Still no Gosnell verdict as jury ends second day of deliberations

On the one hand, he’s facing 258 counts ranging from murder to racketeering. Patience. It’s going to take time.

On the other hand, per Life News, 227 of those counts are for failing to allow 24 hours before an abortion for the patient to reconsider. The jury will probably dispose of those as a group, which means the longer this goes on, the likelier it is that they’re hung up on the big charges.

It’s unfathomable to think they won’t get him for at least one murder. How many days of deliberations will it take, though, before panicky trial-watchers gulp and start trying to fathom it?

As local reporter J.D. Mullane reported this morning, the Gosnell jury asked for patient information related to one patient who testified that Gosnell broke that law.

Mullane indicated the jury had the judge review RICO, theft by deception, conspiracy and testimony from an FBI agent. He indicated the judge could have them work on Friday if necessary.

During the jury’s deliberations on Tuesday, the jury asked Judge Jeffrey Minehart for the definition of infanticide, making it appear it was taking it’s role serious in determining if the babies Gosnell killed were alive at the time of their deaths. The jury also sent Judge Minehart a question to “define theft by deception” in what appears to be its consideration of charges against Eileen O’Neill, one of Gosnell’s staffers who pretended to be a doctor who has asked the judge to be acquitted…

Testimony from the medical examiner and toxicologist indicated that there was no evidence the babies were injected with Digoxin to ensure the babies were dead prior to the abortion, as the defense has claimed. The medical examiner testified that tests were inconclusive as proof that the babies were born alive. However, the tests also did not prove the babies were dead prior to birth. Those inconclusive test results were overshadowed by the weight of testimony from witness after witness, who detailed how the babies were in fact living prior to being murdered through what one witness described as a “virtual beheading.”

Life News seems to be treating the jury’s request for a definition of “infanticide” as good news. I don’t know. Here’s the statute; note that “infanticide” is a separate charge from murder, providing only that the doctor’s guilty of a third-degree felony if he fails to give an infant who’s been born alive the sort of care he’d give an adult in a similar condition. If you kill the baby yourself, that’s murder; if you refuse to try to save it but don’t do anything actively to kill it, that’s presumably “infanticide.” What does it mean that the jury’s focused on a close reading of the latter? Could be that they’ve already agreed that he’s guilty of murder and are simply being diligent in considering the infanticide charges closely. But it could also mean that they’ve decided there’s not enough evidence to prove beyond a reasonable doubt that he killed the babies after they left the womb. So now they’re trying to get him on a lesser included offense of homicidal neglect, i.e. infanticide, rather than murder. Gulp.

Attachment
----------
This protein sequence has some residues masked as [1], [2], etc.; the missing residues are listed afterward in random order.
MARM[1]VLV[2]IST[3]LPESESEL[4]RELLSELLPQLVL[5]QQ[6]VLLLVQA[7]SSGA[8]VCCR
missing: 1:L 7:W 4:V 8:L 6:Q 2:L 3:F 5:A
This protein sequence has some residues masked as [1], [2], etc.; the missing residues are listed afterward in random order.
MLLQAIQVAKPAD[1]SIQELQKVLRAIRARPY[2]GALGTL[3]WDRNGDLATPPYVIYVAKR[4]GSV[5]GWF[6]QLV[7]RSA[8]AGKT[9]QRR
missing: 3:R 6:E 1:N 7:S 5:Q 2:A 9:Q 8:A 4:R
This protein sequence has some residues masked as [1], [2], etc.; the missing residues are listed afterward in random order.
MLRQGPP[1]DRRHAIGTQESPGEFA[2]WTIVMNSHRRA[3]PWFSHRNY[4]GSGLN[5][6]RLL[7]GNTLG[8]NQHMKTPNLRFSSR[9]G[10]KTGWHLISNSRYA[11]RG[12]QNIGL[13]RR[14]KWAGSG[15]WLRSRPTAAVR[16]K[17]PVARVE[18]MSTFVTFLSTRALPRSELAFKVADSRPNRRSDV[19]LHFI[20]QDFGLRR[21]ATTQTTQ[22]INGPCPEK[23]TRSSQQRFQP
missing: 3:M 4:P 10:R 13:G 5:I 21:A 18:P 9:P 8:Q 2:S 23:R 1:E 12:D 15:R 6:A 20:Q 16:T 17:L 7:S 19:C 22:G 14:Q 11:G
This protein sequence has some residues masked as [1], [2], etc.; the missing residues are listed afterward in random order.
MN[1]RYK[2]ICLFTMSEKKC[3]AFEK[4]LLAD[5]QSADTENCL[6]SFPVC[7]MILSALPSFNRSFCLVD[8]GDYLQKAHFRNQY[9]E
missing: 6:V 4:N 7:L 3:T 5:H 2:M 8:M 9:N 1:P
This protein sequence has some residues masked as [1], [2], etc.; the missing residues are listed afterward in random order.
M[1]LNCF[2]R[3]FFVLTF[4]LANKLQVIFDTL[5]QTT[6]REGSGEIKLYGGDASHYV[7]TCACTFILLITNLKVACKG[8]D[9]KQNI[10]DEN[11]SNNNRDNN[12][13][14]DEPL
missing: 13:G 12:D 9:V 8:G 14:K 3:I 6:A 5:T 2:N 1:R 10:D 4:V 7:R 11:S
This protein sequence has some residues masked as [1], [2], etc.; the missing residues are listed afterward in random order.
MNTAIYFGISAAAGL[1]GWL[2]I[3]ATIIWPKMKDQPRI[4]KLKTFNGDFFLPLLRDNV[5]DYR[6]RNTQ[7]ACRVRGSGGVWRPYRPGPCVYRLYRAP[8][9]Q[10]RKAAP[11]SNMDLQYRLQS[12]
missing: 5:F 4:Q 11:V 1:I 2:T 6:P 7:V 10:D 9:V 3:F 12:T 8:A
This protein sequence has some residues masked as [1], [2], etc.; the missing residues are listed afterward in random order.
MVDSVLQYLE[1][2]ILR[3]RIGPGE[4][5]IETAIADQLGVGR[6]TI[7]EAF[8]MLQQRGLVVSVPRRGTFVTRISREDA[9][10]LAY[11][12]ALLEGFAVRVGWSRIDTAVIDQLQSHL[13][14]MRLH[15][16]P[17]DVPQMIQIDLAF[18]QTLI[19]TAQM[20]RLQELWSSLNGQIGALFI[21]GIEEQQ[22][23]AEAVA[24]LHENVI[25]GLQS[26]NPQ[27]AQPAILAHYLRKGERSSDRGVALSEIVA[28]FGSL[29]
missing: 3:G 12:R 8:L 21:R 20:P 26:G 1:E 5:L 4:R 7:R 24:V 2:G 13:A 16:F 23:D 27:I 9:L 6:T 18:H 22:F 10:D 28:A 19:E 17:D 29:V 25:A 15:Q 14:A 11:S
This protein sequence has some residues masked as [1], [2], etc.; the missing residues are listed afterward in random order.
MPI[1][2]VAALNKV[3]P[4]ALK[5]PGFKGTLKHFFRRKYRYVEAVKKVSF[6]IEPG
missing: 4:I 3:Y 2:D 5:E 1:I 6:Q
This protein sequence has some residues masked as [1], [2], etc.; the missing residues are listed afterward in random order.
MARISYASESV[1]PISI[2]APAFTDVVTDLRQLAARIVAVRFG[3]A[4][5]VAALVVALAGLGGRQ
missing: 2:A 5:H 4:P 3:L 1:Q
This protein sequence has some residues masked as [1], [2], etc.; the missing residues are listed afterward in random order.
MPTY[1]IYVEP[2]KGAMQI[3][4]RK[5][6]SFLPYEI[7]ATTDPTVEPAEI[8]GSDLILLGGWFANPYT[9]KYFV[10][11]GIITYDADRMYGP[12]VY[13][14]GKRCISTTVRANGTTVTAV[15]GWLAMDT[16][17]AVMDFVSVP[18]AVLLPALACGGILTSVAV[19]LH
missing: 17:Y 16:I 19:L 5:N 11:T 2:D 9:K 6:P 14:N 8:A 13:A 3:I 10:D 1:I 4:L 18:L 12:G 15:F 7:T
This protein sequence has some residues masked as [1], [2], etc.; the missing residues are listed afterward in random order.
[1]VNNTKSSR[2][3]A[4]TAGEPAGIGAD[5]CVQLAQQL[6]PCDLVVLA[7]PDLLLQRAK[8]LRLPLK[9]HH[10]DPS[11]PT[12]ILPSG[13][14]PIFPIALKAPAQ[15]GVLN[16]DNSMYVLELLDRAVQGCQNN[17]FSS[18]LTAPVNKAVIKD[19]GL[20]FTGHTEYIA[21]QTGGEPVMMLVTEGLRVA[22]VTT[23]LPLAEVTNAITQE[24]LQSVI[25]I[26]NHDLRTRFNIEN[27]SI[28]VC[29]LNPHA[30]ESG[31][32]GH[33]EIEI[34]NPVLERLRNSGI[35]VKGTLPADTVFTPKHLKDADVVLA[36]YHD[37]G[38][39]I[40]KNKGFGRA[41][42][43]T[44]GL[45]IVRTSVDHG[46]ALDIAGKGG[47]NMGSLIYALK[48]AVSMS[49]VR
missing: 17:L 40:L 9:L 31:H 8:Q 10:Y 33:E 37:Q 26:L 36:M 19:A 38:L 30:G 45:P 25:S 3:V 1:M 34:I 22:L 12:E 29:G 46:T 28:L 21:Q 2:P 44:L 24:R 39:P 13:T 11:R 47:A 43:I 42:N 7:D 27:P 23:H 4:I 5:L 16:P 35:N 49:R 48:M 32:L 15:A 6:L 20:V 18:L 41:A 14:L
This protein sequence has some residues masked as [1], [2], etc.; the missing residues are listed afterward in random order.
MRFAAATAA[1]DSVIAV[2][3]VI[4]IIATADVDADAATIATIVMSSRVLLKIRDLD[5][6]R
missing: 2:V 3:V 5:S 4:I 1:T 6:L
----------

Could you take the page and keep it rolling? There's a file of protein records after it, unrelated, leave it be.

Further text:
Here’s a hard question pro-lifers will end up wrestling with in the unlikely event that he walks on all murder charges. If the ultimate goal is to reduce abortion by convincing Americans that the practice is unconscionable, does Gosnell’s conviction or acquittal do more to serve that end? Obviously you want him convicted, purely as a matter of justice. If the witnesses against him are telling the truth, he’s one of the worst serial killers the country’s ever produced. But if he’s convicted, abortionists will shrug this off as proof that “the system worked” even though the system most assuredly does not work. Gosnell took referrals from “respectable” clinics; at least one abortion group knew what he was up to and said nothing, per the grand jury report; even now, it’s an article of faith among pro-choicers that regulations and government oversight of clinics should be fought tooth and nail. Planned Parenthood couldn’t bring itself to condemn a Gosnell-like infanticide scenario when one was presented to them at a legislative hearing in Florida a few weeks ago. When push comes to shove, the key difference between Gosnell and other late-term abortionists is that he was a bit worse at his job, allegedly failing to kill a viable infant in the womb such that he had to kill it by slicing its spine after it had moved 12 inches or so outside of its mother’s body. The system doesn’t work — he’s no aberration — but that’s how it’ll be spun if he’s convicted. If he’s acquitted, meanwhile, it’ll mean that we’ve reached the point where a guy whose entire business practice is devoted to killing babies, to the point where he kept infants’ severed feet in jars apparently as trophies, can’t be convicted of murder because we can’t quite tell if he killed it with a knife after it had left the womb or five minutes before with a needle when it was still inside. Tough to spin that one but they’ll try, rest assured. Hopefully we won’t have to find out.

By the way, in case you were wondering, more LiveAction videos are coming from Lila Rose. Patience on that too.

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